Monday, 15 July 2013

By what authority do we throw over authority?

An article from the New Oxford Review of December 2005 by the continuing Anglican priest, Fr Robert Hart has been recently brought to our attention. 
His argument is important, particularly for those of us who now belong to increasingly 'disobedient' ecclesial communions, because - yet again  - it has never been satisfactorily answered. Fr Hart sums up the fundamental objection which, for many of us,  lies behind our continued opposition to (historically) recent and radical departures from traditionally accepted apostolic norms, whether it be in the case of holy order or moral theology or the (related) threats to credal orthodoxy.
Here is an excerpt: the full article, entitled 'Question Authority,' can be found here
"...In August 2003, within minutes after the approval to elevate Vickie Gene Robinson to the office of bishop in the Episcopal Church, the news was flashed across the world that a divorced and openly "gay" man, living with his homosexual lover, was going to be a bishop. An Episcopal priest who was present at the General Convention in Minneapolis that had done the deed by majority vote, stood beaming from ear to ear as he answered questions put to him by Bill O'Reilly of Fox News.
"What about the biblical injunction against homosexuality?" asked O'Reilly.
"The Scriptures aren't the final authority in Anglicanism," said the cleric, "the Holy Spirit is."
From the many apologetic responses that were subsequently issued by Presiding Bishop Frank Griswold, and by others, it is clear that what this priest said to O'Reilly was the simple version of their defense. In the final analysis, they were claiming to have been led by the Holy Spirit to overthrow 2,000 years of Church teaching from the Bible. Any such claim only makes sense in light of the promise that Jesus Christ gave to the Apostles, "When He, the Spirit of Truth is come, He will guide you into all truth" (Jn. 16:13).
In an ecclesial body which claims for its validity the Apostolic Succession, this promise of Christ has to be connected to a claim that that body is at least part of the "One, Holy, Catholic, and Apostolic Church." As such, when they insist that the Holy Spirit made them do it, it means that their very liberal-sounding agenda is that we must question every commandment of God and the whole authority of the Church in a Tradition going back past the Apostles to the Lawgiver of Sinai. And, also, that this anti-authoritarian agenda has been ordered by the Highest Authority. So that now "Question Authority" is clearly seen to be the command that it is, and a command from on high no less.
A further irony is that a change of Tradition in an ecclesial body that claims the Apostolic foundation is impossible without adding to itself the exclusive title, The One True Church. Roman Catholicism and Eastern Orthodoxy make this claim, and each has reasons for doing so. But Anglicans have never made this claim about their whole Communion, let alone one national church -- until now. What was alleged to be simply another General Convention of the Episcopal Church resulted in this rather shrunken little denomination acting as if it were holding the Ecumenical Council -- in Minneapolis, of all places.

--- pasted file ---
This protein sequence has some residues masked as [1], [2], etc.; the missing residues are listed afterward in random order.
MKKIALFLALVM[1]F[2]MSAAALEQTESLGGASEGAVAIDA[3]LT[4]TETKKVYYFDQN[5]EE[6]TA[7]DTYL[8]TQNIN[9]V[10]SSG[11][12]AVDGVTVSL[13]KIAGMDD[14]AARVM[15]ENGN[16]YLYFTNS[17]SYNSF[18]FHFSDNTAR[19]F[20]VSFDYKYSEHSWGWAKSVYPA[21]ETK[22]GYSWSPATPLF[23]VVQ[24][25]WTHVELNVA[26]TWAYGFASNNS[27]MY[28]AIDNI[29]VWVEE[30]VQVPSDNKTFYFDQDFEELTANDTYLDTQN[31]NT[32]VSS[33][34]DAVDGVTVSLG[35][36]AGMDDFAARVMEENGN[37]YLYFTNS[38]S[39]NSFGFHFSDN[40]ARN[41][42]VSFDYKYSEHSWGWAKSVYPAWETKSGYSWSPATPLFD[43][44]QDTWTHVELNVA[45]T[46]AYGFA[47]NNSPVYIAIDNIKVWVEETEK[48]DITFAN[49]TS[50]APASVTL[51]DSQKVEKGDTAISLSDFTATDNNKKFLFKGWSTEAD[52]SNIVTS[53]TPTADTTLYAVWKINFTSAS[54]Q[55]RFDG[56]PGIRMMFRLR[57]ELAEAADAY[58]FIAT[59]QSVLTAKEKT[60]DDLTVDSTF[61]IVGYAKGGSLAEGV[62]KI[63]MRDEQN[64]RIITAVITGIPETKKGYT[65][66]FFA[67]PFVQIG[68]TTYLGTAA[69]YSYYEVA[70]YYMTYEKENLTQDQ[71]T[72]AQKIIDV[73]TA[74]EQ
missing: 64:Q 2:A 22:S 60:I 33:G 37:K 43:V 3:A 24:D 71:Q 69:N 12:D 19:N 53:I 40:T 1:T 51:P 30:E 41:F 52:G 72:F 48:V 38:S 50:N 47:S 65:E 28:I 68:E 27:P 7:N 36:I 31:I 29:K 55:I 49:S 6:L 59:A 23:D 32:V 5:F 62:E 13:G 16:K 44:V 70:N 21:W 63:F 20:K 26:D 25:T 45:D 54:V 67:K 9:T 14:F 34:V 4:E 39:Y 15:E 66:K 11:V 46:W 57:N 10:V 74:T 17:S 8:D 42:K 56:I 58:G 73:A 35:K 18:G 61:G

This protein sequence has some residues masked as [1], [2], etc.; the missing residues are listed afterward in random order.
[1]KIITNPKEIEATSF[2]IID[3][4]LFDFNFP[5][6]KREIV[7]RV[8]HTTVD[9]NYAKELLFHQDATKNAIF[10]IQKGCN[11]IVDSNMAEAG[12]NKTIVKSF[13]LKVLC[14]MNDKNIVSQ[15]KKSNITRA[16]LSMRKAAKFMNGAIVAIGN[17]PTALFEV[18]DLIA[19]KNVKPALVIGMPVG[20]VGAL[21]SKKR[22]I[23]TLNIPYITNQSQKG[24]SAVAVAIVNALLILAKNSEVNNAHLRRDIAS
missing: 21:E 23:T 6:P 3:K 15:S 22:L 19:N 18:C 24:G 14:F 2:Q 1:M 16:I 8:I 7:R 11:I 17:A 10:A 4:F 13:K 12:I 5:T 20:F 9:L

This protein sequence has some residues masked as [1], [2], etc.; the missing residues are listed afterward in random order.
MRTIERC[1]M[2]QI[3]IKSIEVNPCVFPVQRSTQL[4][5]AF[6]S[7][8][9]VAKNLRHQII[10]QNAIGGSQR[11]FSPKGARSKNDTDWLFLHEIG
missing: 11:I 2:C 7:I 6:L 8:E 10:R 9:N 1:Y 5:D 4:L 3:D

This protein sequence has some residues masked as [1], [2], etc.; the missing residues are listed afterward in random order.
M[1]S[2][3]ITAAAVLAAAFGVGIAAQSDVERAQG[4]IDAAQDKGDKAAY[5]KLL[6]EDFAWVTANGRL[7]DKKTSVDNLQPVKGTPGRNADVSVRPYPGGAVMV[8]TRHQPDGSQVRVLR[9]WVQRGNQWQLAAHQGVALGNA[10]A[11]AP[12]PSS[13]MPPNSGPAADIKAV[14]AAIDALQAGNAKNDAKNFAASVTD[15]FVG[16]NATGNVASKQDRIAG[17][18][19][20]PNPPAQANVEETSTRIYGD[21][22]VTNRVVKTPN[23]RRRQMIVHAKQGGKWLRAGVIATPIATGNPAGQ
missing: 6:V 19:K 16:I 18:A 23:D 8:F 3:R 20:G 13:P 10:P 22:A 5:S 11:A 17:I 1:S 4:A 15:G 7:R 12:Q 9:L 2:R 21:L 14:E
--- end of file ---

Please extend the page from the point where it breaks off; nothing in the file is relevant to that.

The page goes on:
And this was not the first time. This Council should properly be called Minneapolis II, because the "First Ecumenical Council of Minneapolis" should be the name by which we remember the General Convention of 1976. It was held in the same city, and was seen to have exercised the same authority to question authority concerning that other milestone "leading of the Spirit," women's "ordination." Hear the word of the Lord: Thou shalt question authority.
If we take a close look at the policy of the Episcopal Church in the years that followed, we see that the situation grew from one in which dissent was not only tolerated, but treated with provisions out of respect for the consciences of parishes and dioceses, to one of outright intolerance of challenges to its authority. The Diocese of Quincy and the Diocese of Fort Worth found themselves under pressure from the headquarters of the Episcopal Church in New York to find a way to accept women "priests" in order to come into uniformity with the denomination as a whole. The fact that these Anglo-Catholic dioceses, and their respective bishops, could not conform without violating their consciences became unimportant.
In 2001 Acting "Bishop" Jane Dixon of the Diocese of Washington, D.C., had sued St. John's Parish of Christ Church in Accokeek, Md., in order to force out its Rector, Fr. Samuel Edwards. This because he was known to be opposed to women's "ordination" and could not, therefore, accept her position as a bishop in the sacramental sense, even though he had declared his willingness to accept it as a fact of Episcopal Church Canon Law. This is not the only case in which the promoters of the liberal agenda acted in a very authoritarian manner to force their will through legal power or through denominational pressure. The liberals are not very liberal, especially when it comes to issues of power.
The Episcopal Church is a very easy target to strike, and lest it seem that this article is unfair for picking on a little denomination, let me point out that this problem is wider in scope...."

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